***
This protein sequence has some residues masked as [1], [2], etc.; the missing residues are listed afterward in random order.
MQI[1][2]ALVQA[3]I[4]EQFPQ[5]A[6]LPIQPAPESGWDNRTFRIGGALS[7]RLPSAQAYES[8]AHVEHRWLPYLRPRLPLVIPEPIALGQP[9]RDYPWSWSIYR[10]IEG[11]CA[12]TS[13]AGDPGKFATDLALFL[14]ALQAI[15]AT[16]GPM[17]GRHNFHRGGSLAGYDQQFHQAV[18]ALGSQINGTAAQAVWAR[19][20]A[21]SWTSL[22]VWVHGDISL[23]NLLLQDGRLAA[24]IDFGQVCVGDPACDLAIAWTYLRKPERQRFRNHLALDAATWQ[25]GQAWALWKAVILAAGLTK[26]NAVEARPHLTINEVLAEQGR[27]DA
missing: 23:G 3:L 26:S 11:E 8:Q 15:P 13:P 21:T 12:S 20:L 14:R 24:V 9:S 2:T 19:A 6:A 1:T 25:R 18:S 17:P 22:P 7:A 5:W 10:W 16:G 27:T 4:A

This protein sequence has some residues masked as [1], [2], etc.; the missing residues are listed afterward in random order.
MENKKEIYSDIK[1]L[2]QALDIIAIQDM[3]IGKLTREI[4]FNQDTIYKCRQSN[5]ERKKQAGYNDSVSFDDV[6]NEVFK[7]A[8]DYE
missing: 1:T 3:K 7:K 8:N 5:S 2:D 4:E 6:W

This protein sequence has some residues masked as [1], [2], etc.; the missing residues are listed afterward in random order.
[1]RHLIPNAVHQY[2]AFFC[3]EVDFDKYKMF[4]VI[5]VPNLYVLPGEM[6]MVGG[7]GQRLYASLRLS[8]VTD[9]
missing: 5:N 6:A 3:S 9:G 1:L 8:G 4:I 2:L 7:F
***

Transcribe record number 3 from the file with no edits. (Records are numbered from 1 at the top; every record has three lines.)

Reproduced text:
This protein sequence has some residues masked as [1], [2], etc.; the missing residues are listed afterward in random order.
[1]RHLIPNAVHQY[2]AFFC[3]EVDFDKYKMF[4]VI[5]VPNLYVLPGEM[6]MVGG[7]GQRLYASLRLS[8]VTD[9]
missing: 5:N 6:A 3:S 9:G 1:L 8:G 4:I 2:L 7:F